Sunday, February 20, 2011

Pork, Pork, Pork, Never Enough Pork

Uh, oh, I just re-read the Charcutepalooza Ruhls and discovered I was supposed to post about my delicious pancetta by the 15th!  Oh well, I did post about my quiche, which was delicious, but I never put up all those other photos and descriptions of all the other dishes I made with the pancetta.  So here goes!
Salted, bagged in fridge for seven days
Rolled and ready to hang
Yes, I'm a little OCD about all the string, but I wanted to make sure it was tight enough so no mold grew  inside....  We have another building on our property, not attached to the house, which contains some exercise equipment and a pool table.  It's easy to control the heat and humidity and the pancetta hung on an exercise bar.  We had already made pancetta in December so I bought this second half of a pork belly in order to make another pancetta within the required time frame.  After two weeks of hanging, it entered my world of pancetta-palooza!

I use pancetta for so many different dishes.  I used it to cover my meatloaf:

Pancetta meatloaf with winter squash
I decided to make a new spin on the classic BLT, so I made myself a PLT!

It actually wasn't a true PLT because I added a slice of swiss cheese.  I was really hungry!  Thinking about the Food52 Citrus & Olive challenge, I also used some pancetta to start off a braised lamb with oranges and olives.  Unfortunately, it didn't make the contest cut but it sure tasted good!  I'm not crazy about the photo, but for a tasty and easy way to add some more depth of flavor I often add pancetta to many meat braises.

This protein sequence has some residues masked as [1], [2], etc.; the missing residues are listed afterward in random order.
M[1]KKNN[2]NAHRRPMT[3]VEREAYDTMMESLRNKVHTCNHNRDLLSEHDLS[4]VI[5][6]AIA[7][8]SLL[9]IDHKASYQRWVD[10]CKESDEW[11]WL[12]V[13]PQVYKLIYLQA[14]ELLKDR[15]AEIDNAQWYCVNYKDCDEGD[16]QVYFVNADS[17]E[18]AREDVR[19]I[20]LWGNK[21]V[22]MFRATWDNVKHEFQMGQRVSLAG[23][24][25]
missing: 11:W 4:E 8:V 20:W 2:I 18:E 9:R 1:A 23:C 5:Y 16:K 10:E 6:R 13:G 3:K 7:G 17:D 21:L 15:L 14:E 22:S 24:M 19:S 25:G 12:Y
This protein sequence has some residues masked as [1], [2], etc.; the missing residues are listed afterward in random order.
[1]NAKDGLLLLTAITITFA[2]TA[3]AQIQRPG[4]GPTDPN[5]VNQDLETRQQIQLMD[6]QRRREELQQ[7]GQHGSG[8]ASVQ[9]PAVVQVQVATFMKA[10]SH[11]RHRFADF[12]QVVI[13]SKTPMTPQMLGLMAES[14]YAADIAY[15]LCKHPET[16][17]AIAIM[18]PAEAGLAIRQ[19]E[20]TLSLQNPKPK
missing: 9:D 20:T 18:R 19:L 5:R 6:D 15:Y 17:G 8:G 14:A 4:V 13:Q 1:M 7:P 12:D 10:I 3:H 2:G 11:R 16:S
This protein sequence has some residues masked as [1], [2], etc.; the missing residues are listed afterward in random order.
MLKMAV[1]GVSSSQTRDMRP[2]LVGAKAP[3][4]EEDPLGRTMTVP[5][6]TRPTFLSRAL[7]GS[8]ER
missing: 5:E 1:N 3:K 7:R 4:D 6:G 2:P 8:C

Lamb with pancetta, oranges and olives
My favorite dish is one that was made completely from scratch.  I made winter squash ravioli with a pancetta cream sauce.  It's my favorite use of pancetta so far!  The saltiness and flavor of the pancetta combined with the sweet kuri squash filling of the ravioli filled my mouth with such a wonderful balance of flavors.  I think I could eat this once a week!
Winter squash ravioli with pancetta cream sauce
Finally, tonight I'm making a half leg of lamb for dinner and I'm still trying to decide if I should lard the leg with pancetta and garlic, or bone it and stuff it with pancetta, garlic, and maybe some spinach....  The goodness never ends.  I am so thankful for Charcutepalooza!

Thursday, February 10, 2011

Charcutepalooza and Food52

I absolutely could not resist.  When Food52 posted this past week's contest requiring a pairing of citrus and olives, and I knew I would be bringing a pancetta and comté cheese quiche to a Superbowl party, I had to enter....Plus, Mrs. Wheelbarrow had, just the week before, announced the new Food52 and Charcutepalooza partnership.  It was fate....

I love orange and olive salads.  I like the color of black olives, although my favorite for taste is the picholine.  Since I live in a very rural area in north Idaho, I was lucky enough to receive a jar of mixed "French" olives for Christmas.  This became the perfect moment to enjoy those olives.  I know that some are picholines and some are niçoise, but other than that, it's a gamble.  At least they still had flavor.  I put several in the salad.  I used both navel and blood oranges because I cannot resist the color.  And, at the moment, we have Maya sweet onions at the local grocery store, so that became my onion of choice.  Actually, they are sweet, but they don't hold a candle to our almost local WallaWallas.